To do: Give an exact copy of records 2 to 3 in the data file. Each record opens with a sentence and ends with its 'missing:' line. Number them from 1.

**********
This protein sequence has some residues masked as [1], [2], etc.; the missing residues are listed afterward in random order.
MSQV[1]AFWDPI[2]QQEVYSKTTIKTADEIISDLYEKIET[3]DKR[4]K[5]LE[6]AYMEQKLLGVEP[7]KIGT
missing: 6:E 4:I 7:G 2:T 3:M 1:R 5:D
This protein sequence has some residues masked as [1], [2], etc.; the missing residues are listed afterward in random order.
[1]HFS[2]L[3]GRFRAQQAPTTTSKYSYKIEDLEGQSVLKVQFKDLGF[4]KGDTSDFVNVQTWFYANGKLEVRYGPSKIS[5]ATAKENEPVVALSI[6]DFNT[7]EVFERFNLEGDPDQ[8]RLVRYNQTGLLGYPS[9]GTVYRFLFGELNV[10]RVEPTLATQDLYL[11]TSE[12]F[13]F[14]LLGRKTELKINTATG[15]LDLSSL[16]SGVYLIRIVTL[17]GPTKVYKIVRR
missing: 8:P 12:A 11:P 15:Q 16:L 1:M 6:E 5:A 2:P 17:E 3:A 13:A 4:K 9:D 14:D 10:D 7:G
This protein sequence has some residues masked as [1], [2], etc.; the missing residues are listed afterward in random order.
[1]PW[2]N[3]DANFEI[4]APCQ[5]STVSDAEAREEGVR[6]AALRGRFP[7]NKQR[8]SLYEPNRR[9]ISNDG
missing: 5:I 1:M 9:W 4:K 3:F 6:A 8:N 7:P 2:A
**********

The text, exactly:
This protein sequence has some residues masked as [1], [2], etc.; the missing residues are listed afterward in random order.
[1]HFS[2]L[3]GRFRAQQAPTTTSKYSYKIEDLEGQSVLKVQFKDLGF[4]KGDTSDFVNVQTWFYANGKLEVRYGPSKIS[5]ATAKENEPVVALSI[6]DFNT[7]EVFERFNLEGDPDQ[8]RLVRYNQTGLLGYPS[9]GTVYRFLFGELNV[10]RVEPTLATQDLYL[11]TSE[12]F[13]F[14]LLGRKTELKINTATG[15]LDLSSL[16]SGVYLIRIVTL[17]GPTKVYKIVRR
missing: 8:P 12:A 11:P 15:Q 16:L 1:M 6:E 5:A 2:P 17:E 3:A 13:A 4:K 9:D 14:D 10:D 7:G
This protein sequence has some residues masked as [1], [2], etc.; the missing residues are listed afterward in random order.
[1]PW[2]N[3]DANFEI[4]APCQ[5]STVSDAEAREEGVR[6]AALRGRFP[7]NKQR[8]SLYEPNRR[9]ISNDG
missing: 5:I 1:M 9:W 4:K 3:F 6:A 8:N 7:P 2:A